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Net Neutrality Protest and DDOS

As has been reported by many outlets, the John Oliver show on HBO has advocated that his viewers send their comments about net neutrality to the FCC. His idea was to flood the FCC website and, therefore, render the FCC website unavailable. By having viewers all send comments protesting the potential repeal of net neutrality rules they could shut down the FCC. This would send a powerful message about the will of the people.

However, it is unlikely that the viewership of the show actually brought the FCC to its knees. Here is a little background about DDoS attacks.

DDOS, or Distributed Denial of Service, is a highly coordinated attack that uses thousands and sometimes millions of devices to send such things as connection requests or large volumes of data to a network of servers thus overwhelming its capacity to respond. This malicious traffic blocks legitimate requests to the targeted network of servers from being processed. Thus the Distributed Denial of Service monicker.

DDoS attacks can come from many sources. Malicious botnets can be imbedded in thousands of devices by having users click on seemingly innocent links. Then when the time comes, the botnets send floods of requests or data files to target servers. One large DDoS attack was initiated by hacked public video cameras. That attacked sent 20,000 requests per second from 900 of the infected video security cameras.

John Oliver and the FCC
Now lets look at the John Oliver show’s viewers. The show has a large following. So, what if John Oliver suggested that all his viewers send their net neutrality comments to the FCC in order to bring down the FCC comments server. Let’s say that thousands of viewers followed the suggestion. What do you think the probability would be that enough comments were sent all at a specific time in order to block the network of FCC servers. Fairly unlikely.

According to a statement by David Bray of the FCC, their servers were victims of a series of DDOS attacks about midnight Eastern Time. Mr. Bray said, “These were deliberate attempts by external actors to bombard the FCC’s comment system with a high amount of traffic to our commercial cloud host.”

Now, what is open to speculation and wonder is whether the DDOS attack timing was coincidental or if John Oliver’s comments inspired a person or group to perpetrate the DDOS attack. Interestingly, if the attack was created by sympathetic John Oliver viewers, they might have actually blocked many comments supporting net neutrality from being delivered by blocking the comment servers.

DDoS Protection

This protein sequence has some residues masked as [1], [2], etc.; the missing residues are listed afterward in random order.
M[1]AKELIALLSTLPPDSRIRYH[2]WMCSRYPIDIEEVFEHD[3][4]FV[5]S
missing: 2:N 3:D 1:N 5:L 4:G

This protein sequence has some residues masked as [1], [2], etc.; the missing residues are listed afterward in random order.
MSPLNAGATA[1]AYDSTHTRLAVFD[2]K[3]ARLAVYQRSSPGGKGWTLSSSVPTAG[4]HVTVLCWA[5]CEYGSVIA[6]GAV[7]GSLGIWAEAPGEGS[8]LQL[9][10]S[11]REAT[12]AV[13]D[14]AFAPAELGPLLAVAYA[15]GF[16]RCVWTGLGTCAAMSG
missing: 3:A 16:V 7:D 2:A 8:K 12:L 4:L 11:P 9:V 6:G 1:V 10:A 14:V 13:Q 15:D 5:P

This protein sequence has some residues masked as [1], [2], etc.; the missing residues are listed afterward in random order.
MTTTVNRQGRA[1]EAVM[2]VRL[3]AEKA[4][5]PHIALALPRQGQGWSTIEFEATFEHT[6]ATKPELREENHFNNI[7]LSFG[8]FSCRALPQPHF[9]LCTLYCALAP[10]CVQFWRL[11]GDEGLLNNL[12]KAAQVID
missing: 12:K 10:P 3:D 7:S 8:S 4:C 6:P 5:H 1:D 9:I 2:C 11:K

There are many reasons that businesses are attacked. Some include Hacktivism, hacking for social change. Extortion, hacking for ransom. Revenge, hacking to get back at a company for a perceived wrong. The motivations for these attacks are not much different than motivation for any other crime.

These attacks can come from anywhere ant any time. It is important for business and personal networks to be prepared ahead of time by protecting the network perimeter with strong Intrusion Prevention and other security appliances that can detect anomalies in network traffic. Forrester, IDC and Yankee Group predict that the cost of a 24 hour outage by a large e-commerce business would approach US$30 Million.

There are many specialized appliances that are designed to detect and block DDoS attacks. These appliances can save thousands to millions of dollars in lost revenue and reputation repair by preventing attacks that shut down business websites for hours or even days.

Of course, these appliances must be safely and securely connected to network links. TAPs and Network Packet Brokers are designed specifically for this purpose. These security enablement appliances allow connection of multiple security appliances on network links without impacting availability, speed or reliability. Further, large and complex networks can use intelligent TAPs and Packet Brokers to improve efficiency of security appliances through filtering and port mapping features that cut costs and increase processing speeds. You can find more information on TAPs and Packet Brokers at

Network Neutrality
Here is a final thought on the issue at the core of this controversy. The new FCC Chairman, Ajit Pai was an attorney for Verizon prior to his selection to this position. According to an article in the Seattle Times, since his appointment, he has stopped nine companies from providing discounted high speed internet access to low-income individuals, withdrew an effort to keep prison pay-phone rates low, and scrapped a proposal to open the cable box market to greater competition. Like these changes or not, the telecom, cable and media industries are in for many changes ahead.

Stay informed, stay connected, stay protected!

Posted: 07/07/2017 16:44:15 by Network Critical with 0 comments
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